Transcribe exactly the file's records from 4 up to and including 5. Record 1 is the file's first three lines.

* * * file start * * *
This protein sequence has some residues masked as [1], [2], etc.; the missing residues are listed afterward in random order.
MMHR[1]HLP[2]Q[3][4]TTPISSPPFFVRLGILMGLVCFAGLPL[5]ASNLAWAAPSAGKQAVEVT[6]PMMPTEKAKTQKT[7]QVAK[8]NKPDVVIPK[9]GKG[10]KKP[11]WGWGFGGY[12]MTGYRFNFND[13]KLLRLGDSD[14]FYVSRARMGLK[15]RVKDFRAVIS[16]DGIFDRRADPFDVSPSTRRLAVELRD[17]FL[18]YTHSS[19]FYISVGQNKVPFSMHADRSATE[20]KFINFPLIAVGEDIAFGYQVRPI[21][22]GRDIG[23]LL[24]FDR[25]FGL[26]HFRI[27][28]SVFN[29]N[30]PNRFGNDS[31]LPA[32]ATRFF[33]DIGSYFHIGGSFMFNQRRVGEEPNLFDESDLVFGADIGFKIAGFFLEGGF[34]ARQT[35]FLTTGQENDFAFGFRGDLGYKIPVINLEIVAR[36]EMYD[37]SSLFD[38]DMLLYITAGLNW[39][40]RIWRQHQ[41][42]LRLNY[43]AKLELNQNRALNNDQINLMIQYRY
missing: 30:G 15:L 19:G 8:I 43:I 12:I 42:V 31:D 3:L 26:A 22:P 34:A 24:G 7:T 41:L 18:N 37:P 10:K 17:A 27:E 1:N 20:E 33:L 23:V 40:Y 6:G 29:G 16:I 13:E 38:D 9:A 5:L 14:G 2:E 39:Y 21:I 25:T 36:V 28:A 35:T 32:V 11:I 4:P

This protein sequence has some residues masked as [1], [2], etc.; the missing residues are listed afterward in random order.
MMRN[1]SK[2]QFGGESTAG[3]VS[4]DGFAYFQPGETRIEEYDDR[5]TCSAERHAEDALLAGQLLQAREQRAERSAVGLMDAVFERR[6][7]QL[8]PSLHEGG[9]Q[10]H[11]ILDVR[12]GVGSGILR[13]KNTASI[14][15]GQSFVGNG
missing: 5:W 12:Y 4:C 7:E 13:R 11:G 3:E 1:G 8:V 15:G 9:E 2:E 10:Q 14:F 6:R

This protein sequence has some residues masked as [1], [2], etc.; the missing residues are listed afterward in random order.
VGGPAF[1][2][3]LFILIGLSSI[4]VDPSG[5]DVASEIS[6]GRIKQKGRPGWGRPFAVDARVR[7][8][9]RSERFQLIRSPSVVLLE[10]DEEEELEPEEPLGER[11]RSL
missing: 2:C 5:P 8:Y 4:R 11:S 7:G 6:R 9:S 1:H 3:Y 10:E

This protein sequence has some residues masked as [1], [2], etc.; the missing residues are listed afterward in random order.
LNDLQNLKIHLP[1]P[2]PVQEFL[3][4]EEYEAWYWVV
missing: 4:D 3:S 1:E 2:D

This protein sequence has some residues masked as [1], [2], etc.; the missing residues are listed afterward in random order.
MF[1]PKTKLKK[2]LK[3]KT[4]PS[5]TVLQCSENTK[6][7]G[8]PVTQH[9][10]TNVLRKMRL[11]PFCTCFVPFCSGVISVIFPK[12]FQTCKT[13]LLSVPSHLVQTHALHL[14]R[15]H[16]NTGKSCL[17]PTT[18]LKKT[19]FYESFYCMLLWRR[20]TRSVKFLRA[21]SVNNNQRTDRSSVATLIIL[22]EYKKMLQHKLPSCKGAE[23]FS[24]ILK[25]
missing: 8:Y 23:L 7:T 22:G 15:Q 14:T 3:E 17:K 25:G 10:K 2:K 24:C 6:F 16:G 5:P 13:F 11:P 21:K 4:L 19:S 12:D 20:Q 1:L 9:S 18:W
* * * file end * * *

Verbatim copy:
This protein sequence has some residues masked as [1], [2], etc.; the missing residues are listed afterward in random order.
LNDLQNLKIHLP[1]P[2]PVQEFL[3][4]EEYEAWYWVV
missing: 4:D 3:S 1:E 2:D

This protein sequence has some residues masked as [1], [2], etc.; the missing residues are listed afterward in random order.
MF[1]PKTKLKK[2]LK[3]KT[4]PS[5]TVLQCSENTK[6][7]G[8]PVTQH[9][10]TNVLRKMRL[11]PFCTCFVPFCSGVISVIFPK[12]FQTCKT[13]LLSVPSHLVQTHALHL[14]R[15]H[16]NTGKSCL[17]PTT[18]LKKT[19]FYESFYCMLLWRR[20]TRSVKFLRA[21]SVNNNQRTDRSSVATLIIL[22]EYKKMLQHKLPSCKGAE[23]FS[24]ILK[25]
missing: 8:Y 23:L 7:T 22:G 15:Q 14:T 3:E 17:K 25:G 10:K 2:K 24:C 6:F 16:G 5:P 13:F 11:P 21:K 4:L 19:S 12:D 20:Q 1:L 9:S 18:W